Suicidal Sovereignty

Is Putin insane? Is Trump insane? Is Kim Jong-un insane? Is Bashar al-Assad insane? Was Muammar Gaddafi insane? Was Stalin insane? Was Hitler insane?

Even a cursory search will yield headlines of this sort, and the list can be extended indefinitely. To be an authoritarian leader, it seems, is to court madness. The position of dictator either selects for mental illness or causes it—or both. Absolute power corrupts absolutely, after all—and that includes corrupting the mental faculties of those endowed with it.

Or perhaps it’s a symptom of our collective incapacity to interpret authoritarian behavior. Maybe we’re projecting the madness of the world as we’ve constructed it onto figures who seem at once to embody that madness in condensed, intensified form that seems alien to us even—and precisely insofar—as it reflects us.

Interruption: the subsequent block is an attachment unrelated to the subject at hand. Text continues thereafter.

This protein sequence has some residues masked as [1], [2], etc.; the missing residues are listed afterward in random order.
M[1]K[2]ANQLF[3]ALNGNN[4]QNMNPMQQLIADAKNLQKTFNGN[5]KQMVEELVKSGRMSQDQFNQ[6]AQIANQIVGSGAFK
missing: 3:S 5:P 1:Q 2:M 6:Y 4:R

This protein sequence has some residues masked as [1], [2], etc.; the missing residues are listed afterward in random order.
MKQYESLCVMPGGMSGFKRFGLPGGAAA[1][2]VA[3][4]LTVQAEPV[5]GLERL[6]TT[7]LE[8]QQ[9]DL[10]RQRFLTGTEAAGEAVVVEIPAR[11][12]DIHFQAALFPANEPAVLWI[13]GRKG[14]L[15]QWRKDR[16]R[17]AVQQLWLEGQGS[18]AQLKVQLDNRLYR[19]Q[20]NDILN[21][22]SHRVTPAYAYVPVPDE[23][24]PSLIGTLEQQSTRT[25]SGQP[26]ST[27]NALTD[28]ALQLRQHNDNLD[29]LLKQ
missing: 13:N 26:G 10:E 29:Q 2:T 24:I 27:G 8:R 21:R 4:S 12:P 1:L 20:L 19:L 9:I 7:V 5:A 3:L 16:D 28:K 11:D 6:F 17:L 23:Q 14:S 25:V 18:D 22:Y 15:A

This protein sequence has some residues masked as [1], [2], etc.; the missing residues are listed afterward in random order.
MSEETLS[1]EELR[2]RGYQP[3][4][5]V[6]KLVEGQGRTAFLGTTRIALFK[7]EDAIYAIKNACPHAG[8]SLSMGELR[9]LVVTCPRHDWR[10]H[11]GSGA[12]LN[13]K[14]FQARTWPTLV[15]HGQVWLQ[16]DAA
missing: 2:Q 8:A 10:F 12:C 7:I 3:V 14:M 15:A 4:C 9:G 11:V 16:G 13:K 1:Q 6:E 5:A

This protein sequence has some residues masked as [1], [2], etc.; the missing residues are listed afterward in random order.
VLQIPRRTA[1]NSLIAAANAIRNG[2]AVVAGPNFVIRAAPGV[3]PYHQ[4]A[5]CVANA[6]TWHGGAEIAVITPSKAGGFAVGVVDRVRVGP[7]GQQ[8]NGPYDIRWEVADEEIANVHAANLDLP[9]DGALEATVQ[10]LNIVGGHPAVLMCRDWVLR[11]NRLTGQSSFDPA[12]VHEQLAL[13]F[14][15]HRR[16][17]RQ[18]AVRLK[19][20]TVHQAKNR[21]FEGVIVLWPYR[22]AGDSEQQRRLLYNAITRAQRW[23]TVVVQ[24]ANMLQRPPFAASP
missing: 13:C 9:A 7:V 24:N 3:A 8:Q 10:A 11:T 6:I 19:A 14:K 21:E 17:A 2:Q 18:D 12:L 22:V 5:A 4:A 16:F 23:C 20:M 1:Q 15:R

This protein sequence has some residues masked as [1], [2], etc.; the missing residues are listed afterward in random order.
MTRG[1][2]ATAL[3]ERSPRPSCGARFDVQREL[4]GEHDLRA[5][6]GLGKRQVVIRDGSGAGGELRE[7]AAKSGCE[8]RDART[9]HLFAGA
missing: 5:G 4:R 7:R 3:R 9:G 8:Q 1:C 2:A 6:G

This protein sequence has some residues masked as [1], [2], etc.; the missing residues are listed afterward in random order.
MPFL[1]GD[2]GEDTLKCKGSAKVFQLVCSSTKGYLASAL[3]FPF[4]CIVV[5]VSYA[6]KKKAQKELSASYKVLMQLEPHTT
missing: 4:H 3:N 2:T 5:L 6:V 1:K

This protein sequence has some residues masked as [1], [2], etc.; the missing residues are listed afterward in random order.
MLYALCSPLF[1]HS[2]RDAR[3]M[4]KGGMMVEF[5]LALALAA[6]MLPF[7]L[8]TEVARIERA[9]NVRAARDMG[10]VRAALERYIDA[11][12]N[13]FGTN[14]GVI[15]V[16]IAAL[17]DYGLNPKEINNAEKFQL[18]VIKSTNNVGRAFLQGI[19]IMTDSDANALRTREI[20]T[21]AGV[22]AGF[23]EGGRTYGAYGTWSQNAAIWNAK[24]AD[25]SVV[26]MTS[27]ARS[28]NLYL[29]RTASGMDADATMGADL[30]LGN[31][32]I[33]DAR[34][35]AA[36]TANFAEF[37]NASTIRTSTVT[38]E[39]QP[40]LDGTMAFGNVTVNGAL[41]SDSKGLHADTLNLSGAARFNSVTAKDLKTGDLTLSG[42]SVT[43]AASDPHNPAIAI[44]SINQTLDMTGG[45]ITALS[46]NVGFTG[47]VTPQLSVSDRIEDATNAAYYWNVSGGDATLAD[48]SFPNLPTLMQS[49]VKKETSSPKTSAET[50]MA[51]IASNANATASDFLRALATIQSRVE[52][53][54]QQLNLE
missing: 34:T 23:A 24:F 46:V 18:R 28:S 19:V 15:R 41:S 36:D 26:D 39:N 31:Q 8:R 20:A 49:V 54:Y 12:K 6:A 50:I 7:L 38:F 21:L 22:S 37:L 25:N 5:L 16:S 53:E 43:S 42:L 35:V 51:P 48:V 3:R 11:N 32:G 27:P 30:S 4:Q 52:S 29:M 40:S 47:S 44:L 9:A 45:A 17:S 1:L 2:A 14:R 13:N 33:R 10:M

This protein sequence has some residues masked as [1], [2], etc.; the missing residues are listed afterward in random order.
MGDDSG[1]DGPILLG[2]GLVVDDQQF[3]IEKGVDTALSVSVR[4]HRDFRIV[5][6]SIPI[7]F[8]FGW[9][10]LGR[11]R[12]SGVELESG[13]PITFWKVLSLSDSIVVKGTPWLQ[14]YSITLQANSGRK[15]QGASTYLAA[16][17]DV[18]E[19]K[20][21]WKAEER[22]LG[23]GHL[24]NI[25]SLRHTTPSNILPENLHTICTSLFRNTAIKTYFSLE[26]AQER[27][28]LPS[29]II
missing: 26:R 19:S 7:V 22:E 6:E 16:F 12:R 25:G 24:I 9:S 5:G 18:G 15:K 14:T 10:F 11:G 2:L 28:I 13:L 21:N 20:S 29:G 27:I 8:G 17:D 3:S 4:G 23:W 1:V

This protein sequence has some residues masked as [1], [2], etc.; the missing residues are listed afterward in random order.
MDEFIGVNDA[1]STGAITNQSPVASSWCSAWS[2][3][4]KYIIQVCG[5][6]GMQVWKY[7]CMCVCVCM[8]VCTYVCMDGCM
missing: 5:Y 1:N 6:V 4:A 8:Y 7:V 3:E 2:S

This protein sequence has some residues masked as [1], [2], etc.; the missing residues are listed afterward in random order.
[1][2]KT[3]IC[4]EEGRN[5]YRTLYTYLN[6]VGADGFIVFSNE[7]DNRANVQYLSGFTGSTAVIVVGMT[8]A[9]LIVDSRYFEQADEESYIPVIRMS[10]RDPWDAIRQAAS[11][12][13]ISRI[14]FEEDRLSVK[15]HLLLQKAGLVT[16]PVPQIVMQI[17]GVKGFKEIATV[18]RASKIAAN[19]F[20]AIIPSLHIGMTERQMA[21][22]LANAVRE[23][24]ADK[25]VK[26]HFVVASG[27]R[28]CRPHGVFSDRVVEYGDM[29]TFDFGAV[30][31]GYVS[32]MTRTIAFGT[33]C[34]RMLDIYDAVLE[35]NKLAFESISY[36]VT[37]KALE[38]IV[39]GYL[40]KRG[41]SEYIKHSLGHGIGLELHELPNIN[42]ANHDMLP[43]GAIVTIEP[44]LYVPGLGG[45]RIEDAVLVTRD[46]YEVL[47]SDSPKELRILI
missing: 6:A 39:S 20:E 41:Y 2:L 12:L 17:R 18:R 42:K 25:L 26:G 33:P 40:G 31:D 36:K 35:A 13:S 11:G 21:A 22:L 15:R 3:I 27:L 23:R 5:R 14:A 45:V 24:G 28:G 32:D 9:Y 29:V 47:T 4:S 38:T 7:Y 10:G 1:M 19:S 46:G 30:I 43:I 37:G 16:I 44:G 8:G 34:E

Perhaps. But this sort of explanation can’t quite explain the impetus for the question itself. Why do dictators seem insane to us? Often, if not most of the time, we begin to wonder about their mental health when their actions appear irrational and increasingly self-destructive.

This is the pivotal point, the moment at which calculating genius (“Trump is a master manipulator!” “Putin is a strategic savant!” Etc.) suddenly inverts into psychosis. What we tend to miss is the way the former produces the latter, so that in effect the self-destructive impulse animates the strategic genius.

Self-destruction is the Aristotelian “final cause,” the reason (if that is still the right word) driving all the calculations deployed to attain absolute power. If so, then what registers in the public eye as an inversion or mental decline that calls for explanation—and occasions projections of all sorts—is in fact only a revelation. The aim of sovereignty is self-annihilation.